Over 300 people have been killed by raging floods in and around Durban, South Africa. Search and rescue is ongoing, but it’s already the country’s deadliest storm and heaviest rain on record.
Meanwhile, Chile is in the 13th year of drought and has begun rationing water in the capital of Santiago.
In East Africa, 12.2 million people are in need of urgent food aid. The number may rise to 29 million as crops fail for the fourth consecutive year.
Thousands of abandoned oil wells threaten Ontario communities
”While abandoned and orphaned wells are often thought of as an Alberta issue, Ontario has nearly as many as Canada’s oil and gas powerhouse province — and they are far older,” reports Jessica McDiarmid.
Greenpeace’s Keith Stewart calls them “ticking time bombs.” Seven months ago, one blew up, decimating the downtown core of Wheatley, Ont.
“Sixty-eight families still can’t go home and 36 businesses, already battered by the pandemic, are still shuttered. The 3,000 people who live in the community an hour’s drive southeast of Windsor no longer have a post office, a grocery store, a doctor’s or a lawyer’s office.”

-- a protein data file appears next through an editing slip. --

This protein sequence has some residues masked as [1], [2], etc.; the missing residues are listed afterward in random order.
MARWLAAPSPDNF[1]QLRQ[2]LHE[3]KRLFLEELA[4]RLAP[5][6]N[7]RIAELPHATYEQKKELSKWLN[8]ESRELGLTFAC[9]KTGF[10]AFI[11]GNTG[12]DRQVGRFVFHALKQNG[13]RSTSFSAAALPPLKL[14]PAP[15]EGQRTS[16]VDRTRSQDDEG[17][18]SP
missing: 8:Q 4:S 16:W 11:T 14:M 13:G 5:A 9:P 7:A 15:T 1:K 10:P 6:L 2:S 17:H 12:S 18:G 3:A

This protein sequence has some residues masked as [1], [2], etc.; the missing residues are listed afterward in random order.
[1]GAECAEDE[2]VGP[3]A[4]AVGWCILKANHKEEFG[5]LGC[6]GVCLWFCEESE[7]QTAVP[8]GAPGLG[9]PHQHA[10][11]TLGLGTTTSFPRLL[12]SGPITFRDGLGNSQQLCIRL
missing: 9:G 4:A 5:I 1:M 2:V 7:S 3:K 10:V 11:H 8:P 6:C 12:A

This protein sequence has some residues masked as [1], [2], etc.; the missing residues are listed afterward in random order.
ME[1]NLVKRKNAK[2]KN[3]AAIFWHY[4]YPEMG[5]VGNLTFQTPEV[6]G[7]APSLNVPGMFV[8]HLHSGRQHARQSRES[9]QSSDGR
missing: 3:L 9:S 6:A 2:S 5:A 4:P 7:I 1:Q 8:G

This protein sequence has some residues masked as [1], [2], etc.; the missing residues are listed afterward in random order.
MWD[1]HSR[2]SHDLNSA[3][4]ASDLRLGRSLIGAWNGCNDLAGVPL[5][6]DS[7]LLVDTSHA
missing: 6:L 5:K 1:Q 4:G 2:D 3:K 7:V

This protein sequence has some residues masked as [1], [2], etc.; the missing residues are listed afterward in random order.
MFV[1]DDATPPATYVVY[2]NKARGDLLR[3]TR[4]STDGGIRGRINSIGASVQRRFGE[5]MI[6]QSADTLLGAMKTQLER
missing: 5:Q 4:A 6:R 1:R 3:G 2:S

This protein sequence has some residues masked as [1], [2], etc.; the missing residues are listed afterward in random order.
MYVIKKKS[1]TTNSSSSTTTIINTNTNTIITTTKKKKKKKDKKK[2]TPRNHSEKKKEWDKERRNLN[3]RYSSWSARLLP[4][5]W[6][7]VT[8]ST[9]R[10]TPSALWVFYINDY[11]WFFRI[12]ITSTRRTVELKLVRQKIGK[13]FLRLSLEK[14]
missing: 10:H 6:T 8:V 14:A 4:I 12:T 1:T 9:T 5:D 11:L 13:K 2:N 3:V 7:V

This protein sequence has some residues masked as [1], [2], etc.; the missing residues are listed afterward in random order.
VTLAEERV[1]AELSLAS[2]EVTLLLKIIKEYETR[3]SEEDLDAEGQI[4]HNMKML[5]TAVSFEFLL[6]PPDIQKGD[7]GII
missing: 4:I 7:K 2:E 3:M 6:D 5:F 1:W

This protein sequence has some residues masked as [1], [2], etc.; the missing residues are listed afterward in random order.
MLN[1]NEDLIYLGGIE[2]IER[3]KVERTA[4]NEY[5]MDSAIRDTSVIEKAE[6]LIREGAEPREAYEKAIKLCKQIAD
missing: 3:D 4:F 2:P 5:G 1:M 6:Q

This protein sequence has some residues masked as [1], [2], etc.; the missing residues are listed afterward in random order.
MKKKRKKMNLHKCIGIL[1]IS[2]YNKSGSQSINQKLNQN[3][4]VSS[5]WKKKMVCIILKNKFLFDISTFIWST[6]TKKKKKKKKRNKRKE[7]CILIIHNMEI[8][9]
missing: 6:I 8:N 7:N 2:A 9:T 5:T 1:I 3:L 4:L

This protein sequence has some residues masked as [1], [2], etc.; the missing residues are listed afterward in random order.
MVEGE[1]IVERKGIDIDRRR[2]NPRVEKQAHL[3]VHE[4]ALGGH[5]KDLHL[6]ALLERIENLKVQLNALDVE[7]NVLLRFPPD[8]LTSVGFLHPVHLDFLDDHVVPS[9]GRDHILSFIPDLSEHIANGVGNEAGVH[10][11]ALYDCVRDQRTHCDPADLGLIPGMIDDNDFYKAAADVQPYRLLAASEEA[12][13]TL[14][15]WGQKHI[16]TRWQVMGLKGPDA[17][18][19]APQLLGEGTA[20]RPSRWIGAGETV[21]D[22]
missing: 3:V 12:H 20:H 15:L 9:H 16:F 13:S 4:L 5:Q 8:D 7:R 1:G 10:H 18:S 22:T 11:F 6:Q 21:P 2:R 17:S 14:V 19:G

California to phase out gas-powered cars by 2035
The world’s fifth-largest economy just unveiled its new rules for electrifying passenger vehicles. Funnily enough, it’s pretty much the same series of mandates and dates Canada’s federal government has planned, rising to 100 per cent by 2035. That should make it much easier for the Canadian government to resist industry lobbying.